Final expense life insurance

Final expense is a type of whole life insurance and usually has a smaller face amount than traditional insurance. It focuses on covering end-of-life expenses while most life insurance policies focus on income replacement.

If you’re looking for life insurance coverage that you can specifically use to cover the actual cost of your death and funeral arrangements, final expense insurance , which can also be referred to as burial insurance or funeral insurance, may be right for you.

What is final expense insurance?

Final expense life insurance is a type of permanent life insurance where the death benefit is used to cover medical costs and other end-of-life expenses, most often funeral costs including services like burial or cremation, items like caskets and urns, and more.

Permanent life insurance does not expire and remains in force for as long as the premiums are paid. If you purchase final expense insurance, as long as you continue to pay the premiums, the policy will be in effect until you die and your beneficiaries will receive the death benefit.

Unlike traditional life insurance policies, which require a medical exam to help set the cost of your policy, final expense policies like a burial insurance policy don’t require such in-depth research and applicants will often be insured after answering only a few questions.

Types of final expense insurance

Final expense insurance comes in two types: guaranteed issue life insurance or simplified issue life insurance.

Guaranteed issue life

Guaranteed issue policies ask just a few knockout questions to make sure you don’t currently have a terminal illness but otherwise will cover high-risk individuals. Because of this, it’s more expensive than simplified whole life and offers lower maximum coverage amounts, typically at or below $25,000.

Simplified issue life

Simplified issue life insurance is for people who may not qualify for fully underwritten life insurance policy, but are considered only moderate risk. You’ll have to answer a detailed medical questionnaire, but there’s no medical exam involved. This is your best bet for getting a life insurance policy affordably with coverage up to $50,000.

TYPELENGTHCOVERAGECOST
GuaranteedN/A$25,000$161.51
SimplifiedN/A$25,000$255.79
Term10 years$250,000$164.84

As you can see, the 10-year term life policy is around the same cost as the cheaper final expense policy. While the term policy expires in 10 years, a $100,000, 20-year policy would still only average around $171 a month.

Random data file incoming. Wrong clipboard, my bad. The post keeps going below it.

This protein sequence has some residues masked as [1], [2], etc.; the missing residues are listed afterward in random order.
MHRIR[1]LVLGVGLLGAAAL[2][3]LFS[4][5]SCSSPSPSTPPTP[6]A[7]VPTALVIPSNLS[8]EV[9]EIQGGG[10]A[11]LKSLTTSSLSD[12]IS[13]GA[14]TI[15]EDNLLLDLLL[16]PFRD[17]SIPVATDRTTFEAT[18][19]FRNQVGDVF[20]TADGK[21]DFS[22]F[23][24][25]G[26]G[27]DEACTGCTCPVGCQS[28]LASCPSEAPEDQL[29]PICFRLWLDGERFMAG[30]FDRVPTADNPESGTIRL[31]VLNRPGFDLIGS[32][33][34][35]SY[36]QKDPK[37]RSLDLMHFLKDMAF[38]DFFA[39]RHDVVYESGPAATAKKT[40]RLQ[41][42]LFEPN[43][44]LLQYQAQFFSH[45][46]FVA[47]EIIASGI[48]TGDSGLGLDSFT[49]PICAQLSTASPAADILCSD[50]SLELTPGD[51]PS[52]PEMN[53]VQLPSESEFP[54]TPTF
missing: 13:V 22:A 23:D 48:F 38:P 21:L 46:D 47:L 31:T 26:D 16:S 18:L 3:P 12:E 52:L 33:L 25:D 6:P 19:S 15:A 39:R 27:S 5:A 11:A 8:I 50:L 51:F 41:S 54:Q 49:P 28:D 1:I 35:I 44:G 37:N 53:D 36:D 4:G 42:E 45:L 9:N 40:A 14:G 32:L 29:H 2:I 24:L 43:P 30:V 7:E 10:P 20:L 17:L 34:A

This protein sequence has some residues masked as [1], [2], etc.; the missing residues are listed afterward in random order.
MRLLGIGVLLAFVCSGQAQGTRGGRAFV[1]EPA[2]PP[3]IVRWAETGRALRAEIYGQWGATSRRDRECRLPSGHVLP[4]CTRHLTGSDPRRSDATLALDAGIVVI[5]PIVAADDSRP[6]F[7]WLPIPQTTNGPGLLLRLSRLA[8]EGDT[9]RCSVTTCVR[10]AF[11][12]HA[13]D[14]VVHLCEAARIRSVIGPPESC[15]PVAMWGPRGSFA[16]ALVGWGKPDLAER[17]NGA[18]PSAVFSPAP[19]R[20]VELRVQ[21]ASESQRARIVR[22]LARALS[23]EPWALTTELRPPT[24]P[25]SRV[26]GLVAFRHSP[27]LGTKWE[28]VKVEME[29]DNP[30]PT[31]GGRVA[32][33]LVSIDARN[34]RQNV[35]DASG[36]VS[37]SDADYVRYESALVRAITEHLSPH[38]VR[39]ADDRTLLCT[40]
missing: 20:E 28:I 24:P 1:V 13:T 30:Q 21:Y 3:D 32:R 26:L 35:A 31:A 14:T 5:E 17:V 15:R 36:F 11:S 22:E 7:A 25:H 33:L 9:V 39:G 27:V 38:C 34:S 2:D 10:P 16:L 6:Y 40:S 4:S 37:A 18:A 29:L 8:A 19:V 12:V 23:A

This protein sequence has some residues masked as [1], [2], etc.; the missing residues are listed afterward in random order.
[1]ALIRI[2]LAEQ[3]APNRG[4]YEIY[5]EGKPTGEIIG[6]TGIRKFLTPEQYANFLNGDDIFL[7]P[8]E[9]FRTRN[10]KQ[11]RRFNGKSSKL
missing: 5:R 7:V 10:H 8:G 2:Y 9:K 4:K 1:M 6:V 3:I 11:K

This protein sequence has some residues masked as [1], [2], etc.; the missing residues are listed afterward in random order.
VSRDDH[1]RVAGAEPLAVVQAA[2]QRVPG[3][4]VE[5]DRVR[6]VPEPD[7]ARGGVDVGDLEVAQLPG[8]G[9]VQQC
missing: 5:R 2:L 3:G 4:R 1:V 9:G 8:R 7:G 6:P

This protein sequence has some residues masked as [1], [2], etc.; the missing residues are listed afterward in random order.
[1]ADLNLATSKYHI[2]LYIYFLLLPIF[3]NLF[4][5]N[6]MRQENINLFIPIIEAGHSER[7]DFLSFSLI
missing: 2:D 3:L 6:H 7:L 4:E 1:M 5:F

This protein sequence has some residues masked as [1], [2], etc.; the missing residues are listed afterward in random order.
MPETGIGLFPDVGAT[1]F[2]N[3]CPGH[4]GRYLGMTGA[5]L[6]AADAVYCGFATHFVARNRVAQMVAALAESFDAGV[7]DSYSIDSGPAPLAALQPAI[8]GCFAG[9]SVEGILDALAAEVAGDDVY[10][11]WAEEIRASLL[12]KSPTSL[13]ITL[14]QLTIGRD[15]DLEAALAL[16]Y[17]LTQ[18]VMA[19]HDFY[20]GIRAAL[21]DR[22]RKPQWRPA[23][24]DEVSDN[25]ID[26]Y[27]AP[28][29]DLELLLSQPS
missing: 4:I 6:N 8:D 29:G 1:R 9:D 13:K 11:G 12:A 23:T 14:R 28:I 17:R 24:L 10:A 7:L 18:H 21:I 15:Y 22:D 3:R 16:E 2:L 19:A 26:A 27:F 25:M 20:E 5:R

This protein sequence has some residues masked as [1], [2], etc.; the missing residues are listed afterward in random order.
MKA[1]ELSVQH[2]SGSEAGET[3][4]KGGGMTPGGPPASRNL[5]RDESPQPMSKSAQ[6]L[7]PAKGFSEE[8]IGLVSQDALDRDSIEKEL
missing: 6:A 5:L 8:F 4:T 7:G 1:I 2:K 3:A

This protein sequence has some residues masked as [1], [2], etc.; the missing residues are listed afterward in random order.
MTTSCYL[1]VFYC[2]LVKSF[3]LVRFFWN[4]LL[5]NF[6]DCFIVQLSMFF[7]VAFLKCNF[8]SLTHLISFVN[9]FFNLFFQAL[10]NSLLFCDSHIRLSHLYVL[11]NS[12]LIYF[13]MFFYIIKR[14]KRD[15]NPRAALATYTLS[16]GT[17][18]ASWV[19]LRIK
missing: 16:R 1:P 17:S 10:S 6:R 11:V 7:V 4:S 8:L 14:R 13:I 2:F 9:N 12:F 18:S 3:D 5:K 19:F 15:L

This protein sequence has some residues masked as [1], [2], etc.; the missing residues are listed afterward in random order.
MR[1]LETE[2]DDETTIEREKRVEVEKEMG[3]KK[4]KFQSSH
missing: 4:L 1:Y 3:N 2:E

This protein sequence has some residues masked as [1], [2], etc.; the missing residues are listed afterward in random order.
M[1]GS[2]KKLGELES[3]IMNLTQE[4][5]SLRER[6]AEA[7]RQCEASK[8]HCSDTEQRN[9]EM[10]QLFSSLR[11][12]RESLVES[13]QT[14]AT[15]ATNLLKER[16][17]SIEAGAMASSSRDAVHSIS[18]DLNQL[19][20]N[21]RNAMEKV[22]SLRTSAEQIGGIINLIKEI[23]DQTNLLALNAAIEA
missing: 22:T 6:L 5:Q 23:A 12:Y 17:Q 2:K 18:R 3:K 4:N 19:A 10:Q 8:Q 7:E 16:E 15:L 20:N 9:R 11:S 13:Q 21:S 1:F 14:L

Is final expense insurance worth it?

A term policy should always be your first option when it comes to life insurance. It’s the most cost-effective way to cover burial expenses, and any other expenses your loved ones may have.

However, if you absolutely need the financial protection and would only be able to get covered by answering health questions and avoiding the medical exam, a final expense plan may be worth looking into. You should always speak to a licensed expert that can help you compare policies before committing to a pricey final expense life insurance policy.

How to use final expense insurance as funeral insurance

Final expense insurance is meant to be used as burial insurance for funeral expenses, but the beneficiary isn’t technically (or legally) required to do so. The death benefit can be used for whatever they wish.

Policyholders name someone a beneficiary that they trust to use the death benefit money to fulfill their funeral plan. This is especially true for policyholders of final expense insurance; they typically skew older in age and may not have trusted people like a spouse or siblings to name as their beneficiary.

Some funeral homes will accept an assignment of the insurance policy death benefit payout. This means that the proceeds will go directly to the funeral home to cover the cost of the funeral. (The funeral home would be the primary beneficiary, with the secondary beneficiary receiving any money over the cost of the funeral.) When you’re making arrangements, make sure to ask about this and don’t assume that the funeral home will accept this sort of payment method; some funeral homes require payment upfront and won’t wait until the final expense insurance policy pays out.